People have asked me to blog about this, so here are some. I hope they get you thinking of your childhood in a positive way.
I remember being so little that three of us fit into a large washing up tub that stood outside the kitchen at my friend’s house. We called it the tank. (This is a picture of the exact type of tub:)
So there were three of us girls in here, with room to spare and splash around. Back in “the day” TV’s were not something everyone had, and the radio still played soap operas at 3 in the afternoon. I remember hot days where we clambered into this old horse whether or not we had clothes to change into. Our friends lived just down the road and with the new baby in their house the middle child was often left to our care. Each of us were a year apart. So summertime was a time of “tank” and as we grew older the tank grew smaller and we switched our interest in it for interest in the hidden avocados, and viennas (hot dog sausages) that were stashed in pantries (that and preserved apricots).
The first time I had an avocado I absolutely hated it. They’d hollowed out the flesh and put salt and vinegar onto it and to be honest it was just revolting. But I enjoyed growing the pips into trees.. In our childhood innocence we’d put the two halves of the avo skin together after we’d gobbled up the pulp, positive that moms would be fooled into believing they’d somehow just vanished. As for the viennas, we cut them lengthways down the middle and smeared mayonnaise, white pepper and tomato sauce into them and ate them with messy fingers whilst the “fizzer” sweets sat on the heater, warming just enough so that we could stretch them from wall to wall and eat our way back to the center.
The elder child would get together with his friends and try to spook us continuously, so we were always building “houses” – under a beam, on a tree, behind some wall in the garden. When it rained, we played boardgames and set up little “shows” for the family; telling stories or singing, or putting on a play that usually consisted of some type of mockery of the adults, and had them rolling in laughter over tea and marble cake. Summer time in the Africa we knew meant rain, and rain, once passed, meant races along the street, with boats of sticks and papers and matchboxes.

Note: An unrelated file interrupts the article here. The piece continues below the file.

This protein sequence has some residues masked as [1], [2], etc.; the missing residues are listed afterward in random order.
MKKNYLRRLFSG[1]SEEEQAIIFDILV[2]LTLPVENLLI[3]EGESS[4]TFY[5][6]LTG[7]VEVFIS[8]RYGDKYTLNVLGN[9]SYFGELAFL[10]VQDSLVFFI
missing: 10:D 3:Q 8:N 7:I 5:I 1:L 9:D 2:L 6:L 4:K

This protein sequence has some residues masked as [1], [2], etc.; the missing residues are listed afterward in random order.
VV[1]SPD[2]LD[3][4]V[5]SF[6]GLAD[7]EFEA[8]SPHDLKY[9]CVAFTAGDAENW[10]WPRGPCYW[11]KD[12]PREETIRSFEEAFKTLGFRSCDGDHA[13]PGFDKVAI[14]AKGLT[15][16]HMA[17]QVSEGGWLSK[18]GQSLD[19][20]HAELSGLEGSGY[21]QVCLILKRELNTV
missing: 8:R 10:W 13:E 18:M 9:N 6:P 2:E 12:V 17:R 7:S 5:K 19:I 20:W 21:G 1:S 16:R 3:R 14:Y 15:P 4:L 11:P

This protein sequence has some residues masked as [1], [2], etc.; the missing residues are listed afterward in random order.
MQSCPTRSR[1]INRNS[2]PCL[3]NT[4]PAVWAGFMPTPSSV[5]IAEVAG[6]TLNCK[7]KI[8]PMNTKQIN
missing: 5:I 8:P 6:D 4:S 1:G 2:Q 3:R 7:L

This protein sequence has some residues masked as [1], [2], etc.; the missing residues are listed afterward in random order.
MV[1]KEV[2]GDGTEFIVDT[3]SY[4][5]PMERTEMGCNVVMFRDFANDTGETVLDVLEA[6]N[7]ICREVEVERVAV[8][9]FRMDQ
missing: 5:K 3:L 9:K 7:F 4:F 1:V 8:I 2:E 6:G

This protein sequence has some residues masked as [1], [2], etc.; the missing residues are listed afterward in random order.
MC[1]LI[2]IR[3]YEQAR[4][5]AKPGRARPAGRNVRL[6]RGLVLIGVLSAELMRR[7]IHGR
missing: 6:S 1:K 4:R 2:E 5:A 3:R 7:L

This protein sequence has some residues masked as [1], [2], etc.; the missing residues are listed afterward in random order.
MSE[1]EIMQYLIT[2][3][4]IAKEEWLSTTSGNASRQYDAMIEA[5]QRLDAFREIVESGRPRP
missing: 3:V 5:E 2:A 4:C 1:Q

The first time I watched TV I watched a cowboy movie. I couldn’t understand why people would want to sit glued to a TV. But of course I readily changed my mind when “maya the bee” and “Heidi” came on. Maya wasn’t quite as glam back then..
We were allowed to watch a little before nap time, usually because this helped to put us to sleep on the couch where we awoke covered by blankets that mysteriously appeared and to cups of coco, and freshly baked home cookies who’s scent filled the house. As evening fell, dad came home, and dinner again mysteriously appeared on the table.
These were the years of no pre-school, where the pavement led to mysterious places, and empty milk bottles with a coin inside were placed empty on the front stoep and magically replenished in the morning by what we were told was a flying cow. (Yes we later discovered the milk wagon, a tricycle powered “wagon”, and watched with amazement as the boys and girls in the street hitched a ride on the back until the driver furiously stopped and chased them away.) And yes, milkmen really existed, and really dressed like this:
Ours was perhaps a sheltered upbringing, but if I could, today, give my child the simplicity of those early years. I’d let him gently lift the lid on those milk bottles before they were taken into the kitchen so that he too could dip his finger into the bottle and skim that thick, fresh cream off the top of the milk! I’d love to be able to let him make mudpies on the pavement without worrying about broken bottles because the streets were clean. And I’d give him the social skills that come from neighbourhood kids a mile long way faster than those in a pre-school of today.
So now I’m thinking; I wonder how much more my mother wishes I’d lived in her day. And now I’m thinkin; I’m grateful for every moment spent on races, on wooden seated bicycles and clubhouses made of and cardboard and sand that collapsed around me. Yes, I could do with a little less digital and a little more fellowship with like minded children today. We fell off bikes, we washed neighbours’ cars, we came home dirty and hungry, but mom was there. We came home sick once because we’d drunk shampoo from little “gift bags” (aka samples) in all the postboxes down the street and no parent every found out because it was club code to stick together.
And you know, reading all this suddenly makes happy…